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what Ledger’s Secure Screen is and Why It’s Important

Jun 06,2024


— The screen of the device you use for crypto transactions is a potential attack vector.

— Screens rely on the security of the computer chip that controls them, and not all chips or devices are built with security in mind.

—Ledger devices use a secure screen that connects directly to the Secure Element chip, meaning that what you see is what you sign.

Blockchain transactions, once processed, are immutable and irreversible. If you want to sign a transaction, you want to know the outcome before you steam ahead. If you make a mistake, your funds could be gone forever. While some lost funds can be attributed to copying down addresses carelessly or inputting incorrect information, they are often the result of hacking.

A common attack vector is the screen of your device. Without a secure screen, a malicious transaction wouldn’t look nefarious at all. That’s because screens we use for everyday work, study, and entertainment aren’t designed for security, they are built for performance. And when it comes to protecting and managing digital assets, these devices fall short.

Simply, you can’t trust the screen on your laptop or smartphone. But how can we mitigate this risk? 

The answer lies in a secure screen that guarantees the legitimacy of the information it shows. That’s exactly why Ledger devices have a secure screen driven directly by the Secure Element chip. It’s designed with security in mind, ensuring that what you see is what you sign. 

But what is a secure screen and why is it so important? Let’s dive in.

The Screen of Your Laptop or Smartphone Can’t Be Trusted

Behind every screen is a chip. That chip is responsible for the information the screen shows. For your laptop or smartphone to work, the screen must be able to access information from the chip. The type of chip it uses and how it communicates with the screen is integral to the security of any device. 

The problem arises with trusting the details of a transaction on a device connected to the internet. When you use a crypto wallet on your laptop or smartphone, you rely solely on the security of that device. Since they typically connect to the internet they are vulnerable to online threats.

Once exploited, hackers can change details on the screen of an infected device—even remotely. For example, if you were trying to initiate a crypto transaction on your laptop, a hacker could change transaction details on its screen, such as the recipient address or the total number of assets you want to send. Essentially, you can’t sign any transaction on an internet-connected device without risking your assets. 

This is exactly why hardware wallets exist: they keep your private keys stored in a chip isolated from the internet-connected device and any potential malware it hosts. By storing your private keys in a chip in a separate device that doesn’t connect to the internet, they are immune to online threats.

Some Hardware Wallet Screens Are More Secure Than Others

At this point, you might think that using any hardware wallet is enough. After all, the chip that controls the screen is completely separate from the internet-connected device initiating the transaction. That must be safe, right?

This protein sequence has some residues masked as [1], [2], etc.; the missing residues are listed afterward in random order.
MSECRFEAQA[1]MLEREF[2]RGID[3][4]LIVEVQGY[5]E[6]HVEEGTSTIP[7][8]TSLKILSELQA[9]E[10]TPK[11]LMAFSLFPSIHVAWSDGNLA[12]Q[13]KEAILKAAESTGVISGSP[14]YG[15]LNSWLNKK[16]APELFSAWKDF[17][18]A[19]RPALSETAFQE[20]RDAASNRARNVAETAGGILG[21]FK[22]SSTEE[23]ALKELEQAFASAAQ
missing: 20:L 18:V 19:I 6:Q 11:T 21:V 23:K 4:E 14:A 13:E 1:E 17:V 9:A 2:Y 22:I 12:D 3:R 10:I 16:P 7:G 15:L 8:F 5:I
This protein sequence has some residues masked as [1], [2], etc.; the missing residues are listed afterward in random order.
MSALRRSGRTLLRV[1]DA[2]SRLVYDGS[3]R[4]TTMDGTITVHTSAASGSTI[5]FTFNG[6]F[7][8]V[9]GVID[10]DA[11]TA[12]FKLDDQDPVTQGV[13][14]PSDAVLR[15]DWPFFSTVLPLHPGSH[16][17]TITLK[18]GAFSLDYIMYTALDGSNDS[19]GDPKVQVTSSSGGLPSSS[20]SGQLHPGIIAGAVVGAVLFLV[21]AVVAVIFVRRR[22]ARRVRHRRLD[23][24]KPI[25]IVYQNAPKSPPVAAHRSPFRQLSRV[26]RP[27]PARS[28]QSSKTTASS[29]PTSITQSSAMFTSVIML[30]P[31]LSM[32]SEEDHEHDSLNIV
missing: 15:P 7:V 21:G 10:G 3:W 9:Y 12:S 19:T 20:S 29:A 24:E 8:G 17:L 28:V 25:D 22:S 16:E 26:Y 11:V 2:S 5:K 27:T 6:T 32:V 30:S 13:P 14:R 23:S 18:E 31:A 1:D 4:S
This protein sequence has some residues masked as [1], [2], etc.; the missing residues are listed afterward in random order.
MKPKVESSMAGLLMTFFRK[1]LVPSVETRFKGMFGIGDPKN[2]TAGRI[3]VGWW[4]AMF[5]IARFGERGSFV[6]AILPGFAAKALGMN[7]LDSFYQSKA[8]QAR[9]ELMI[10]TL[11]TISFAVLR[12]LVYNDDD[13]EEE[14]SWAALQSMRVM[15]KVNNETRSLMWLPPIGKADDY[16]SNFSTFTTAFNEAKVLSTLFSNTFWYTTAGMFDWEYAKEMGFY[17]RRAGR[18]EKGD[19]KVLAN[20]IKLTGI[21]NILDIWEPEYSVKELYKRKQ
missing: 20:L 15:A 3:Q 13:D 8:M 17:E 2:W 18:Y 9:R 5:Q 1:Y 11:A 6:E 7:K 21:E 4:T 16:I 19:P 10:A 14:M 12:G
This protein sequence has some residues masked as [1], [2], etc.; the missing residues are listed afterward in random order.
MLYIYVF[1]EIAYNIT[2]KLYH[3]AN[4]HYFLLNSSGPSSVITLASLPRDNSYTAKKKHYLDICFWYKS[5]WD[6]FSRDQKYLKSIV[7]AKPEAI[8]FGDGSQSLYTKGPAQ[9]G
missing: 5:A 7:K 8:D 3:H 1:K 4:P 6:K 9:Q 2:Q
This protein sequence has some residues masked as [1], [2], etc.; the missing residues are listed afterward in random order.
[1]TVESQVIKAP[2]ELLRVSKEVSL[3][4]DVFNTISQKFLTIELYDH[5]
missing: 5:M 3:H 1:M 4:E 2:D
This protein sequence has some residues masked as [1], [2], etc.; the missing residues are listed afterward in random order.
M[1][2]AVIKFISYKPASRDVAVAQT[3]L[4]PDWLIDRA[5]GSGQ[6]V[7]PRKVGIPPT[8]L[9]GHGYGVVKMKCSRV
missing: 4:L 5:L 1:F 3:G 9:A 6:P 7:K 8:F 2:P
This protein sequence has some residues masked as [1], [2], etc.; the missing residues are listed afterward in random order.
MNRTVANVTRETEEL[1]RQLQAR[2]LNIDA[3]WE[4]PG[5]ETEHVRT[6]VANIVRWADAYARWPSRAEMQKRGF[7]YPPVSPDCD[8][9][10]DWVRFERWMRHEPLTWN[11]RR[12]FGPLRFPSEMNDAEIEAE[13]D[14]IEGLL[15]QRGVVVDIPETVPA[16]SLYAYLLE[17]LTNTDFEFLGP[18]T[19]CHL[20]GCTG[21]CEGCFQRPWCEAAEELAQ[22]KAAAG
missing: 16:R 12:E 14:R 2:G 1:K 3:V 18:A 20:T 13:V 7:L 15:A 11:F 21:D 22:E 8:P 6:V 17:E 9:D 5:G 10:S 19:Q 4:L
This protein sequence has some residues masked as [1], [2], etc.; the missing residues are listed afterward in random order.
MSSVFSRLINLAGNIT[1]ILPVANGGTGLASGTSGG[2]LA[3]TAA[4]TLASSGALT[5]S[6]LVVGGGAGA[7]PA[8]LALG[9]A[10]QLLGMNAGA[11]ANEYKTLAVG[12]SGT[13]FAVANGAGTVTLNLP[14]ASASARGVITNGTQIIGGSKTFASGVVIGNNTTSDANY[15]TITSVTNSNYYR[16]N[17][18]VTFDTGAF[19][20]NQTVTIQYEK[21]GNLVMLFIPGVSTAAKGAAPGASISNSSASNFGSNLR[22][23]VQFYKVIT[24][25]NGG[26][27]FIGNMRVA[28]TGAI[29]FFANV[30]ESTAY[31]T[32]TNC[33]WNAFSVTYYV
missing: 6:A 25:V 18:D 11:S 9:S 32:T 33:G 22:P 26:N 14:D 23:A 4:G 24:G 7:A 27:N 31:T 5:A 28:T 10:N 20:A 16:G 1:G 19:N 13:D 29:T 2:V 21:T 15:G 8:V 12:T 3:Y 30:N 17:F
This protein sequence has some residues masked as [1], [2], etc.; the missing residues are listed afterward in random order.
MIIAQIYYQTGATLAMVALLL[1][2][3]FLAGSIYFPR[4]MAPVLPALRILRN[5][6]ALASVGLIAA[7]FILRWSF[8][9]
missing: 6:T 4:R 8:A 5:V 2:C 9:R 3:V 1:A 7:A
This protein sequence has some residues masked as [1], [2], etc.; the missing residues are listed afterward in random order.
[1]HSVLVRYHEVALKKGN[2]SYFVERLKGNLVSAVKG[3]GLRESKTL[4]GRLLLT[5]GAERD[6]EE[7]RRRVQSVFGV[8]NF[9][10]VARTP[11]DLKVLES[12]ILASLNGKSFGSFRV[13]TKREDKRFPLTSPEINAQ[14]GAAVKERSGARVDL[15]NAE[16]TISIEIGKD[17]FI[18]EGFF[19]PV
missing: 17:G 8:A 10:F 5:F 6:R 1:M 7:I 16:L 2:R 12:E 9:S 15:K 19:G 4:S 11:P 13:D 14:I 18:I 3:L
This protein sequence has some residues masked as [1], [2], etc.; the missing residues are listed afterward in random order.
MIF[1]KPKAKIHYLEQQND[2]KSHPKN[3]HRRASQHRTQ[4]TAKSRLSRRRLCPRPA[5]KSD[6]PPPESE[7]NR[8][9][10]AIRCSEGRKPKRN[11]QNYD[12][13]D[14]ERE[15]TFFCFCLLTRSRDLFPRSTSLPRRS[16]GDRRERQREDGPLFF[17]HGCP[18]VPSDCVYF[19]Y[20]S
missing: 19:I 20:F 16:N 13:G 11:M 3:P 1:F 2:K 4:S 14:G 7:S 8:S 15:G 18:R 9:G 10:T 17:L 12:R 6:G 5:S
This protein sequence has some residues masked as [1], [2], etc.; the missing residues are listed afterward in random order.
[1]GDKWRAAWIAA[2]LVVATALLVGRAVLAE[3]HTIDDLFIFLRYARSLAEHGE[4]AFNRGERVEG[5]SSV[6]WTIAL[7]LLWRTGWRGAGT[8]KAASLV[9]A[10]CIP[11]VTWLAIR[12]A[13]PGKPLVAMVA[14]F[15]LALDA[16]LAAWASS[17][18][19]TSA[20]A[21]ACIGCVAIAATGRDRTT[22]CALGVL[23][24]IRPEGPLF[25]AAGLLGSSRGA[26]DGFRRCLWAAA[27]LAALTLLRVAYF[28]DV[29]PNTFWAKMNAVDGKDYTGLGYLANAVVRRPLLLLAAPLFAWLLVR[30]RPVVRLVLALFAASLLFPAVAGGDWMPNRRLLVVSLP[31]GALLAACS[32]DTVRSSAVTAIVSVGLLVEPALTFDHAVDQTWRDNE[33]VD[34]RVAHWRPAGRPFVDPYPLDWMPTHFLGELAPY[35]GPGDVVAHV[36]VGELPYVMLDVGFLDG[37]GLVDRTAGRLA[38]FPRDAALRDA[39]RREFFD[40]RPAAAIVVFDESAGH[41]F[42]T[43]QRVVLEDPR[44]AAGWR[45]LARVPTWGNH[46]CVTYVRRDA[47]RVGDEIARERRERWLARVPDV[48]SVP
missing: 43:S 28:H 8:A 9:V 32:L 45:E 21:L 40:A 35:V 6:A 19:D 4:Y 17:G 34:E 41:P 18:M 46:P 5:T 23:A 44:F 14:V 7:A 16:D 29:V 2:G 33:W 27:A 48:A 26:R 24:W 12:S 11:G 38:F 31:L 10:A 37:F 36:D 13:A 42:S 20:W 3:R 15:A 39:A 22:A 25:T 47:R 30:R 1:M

Unfortunately, it’s not as simple as it seems. Any screen is a potential attack vector, and not all hardware wallets have the same level of security. It’s not just about keeping the chip containing private keys separate from internet connectivity, you also have to ensure that all of the device’s components are protected from physical hacks. 

Typically, hardware wallets use MCU chips to control their screens, and this is where the issue lies. It’s reasonably easy and inexpensive for a hacker to replace the firmware of an MCU chip. If a hacker gains access to the MCU that controls your hardware wallet’s screen, they wouldn’t need to gain access to your private keys. Simply with access to your screen, a hacker can tamper with the details of a transaction to trick you into signing away your assets.

To mitigate this risk, some hardware wallet providers have opted to remove the feature of a screen entirely. But without a screen, how can you know a transaction is legitimate? The answer is, you can’t. 

Luckily, the Ledger security model offers a different and more practical answer: a secure screen. But how does this work exactly? 

Understanding Ledger’s Secure Screen

The security of a Ledger device’s secure screen starts with its internal components. Ledger devices store private keys on a Secure Element chip, an industry-leading computer chip often used in bank cards and passports since it can withstand common attack vectors like side-channel attacks and glitching. 

Today, several hardware wallet providers use a Secure Element to generate and store private keys, but they typically drive their screens with MCU chips, which are vulnerable to physical hacking. Ledger devices are unique for using the Secure Element to drive their secure screens. Since the Secure Element chip drives the secure screen directly, no hacker can intercept this information or tamper with the transaction details it shows. 

The screen benefits from the Secure Element’s ability to withstand attacks, meaning “what you see is what you sign”. If the details on the screen of your Ledger device match what you see in Ledger Live, you can sign with confidence. This allows you to double-check the accuracy of your internet-connected device too. If the details on your Ledger device don’t match those on your internet-connected device, your laptop or smartphone is likely infected with malware.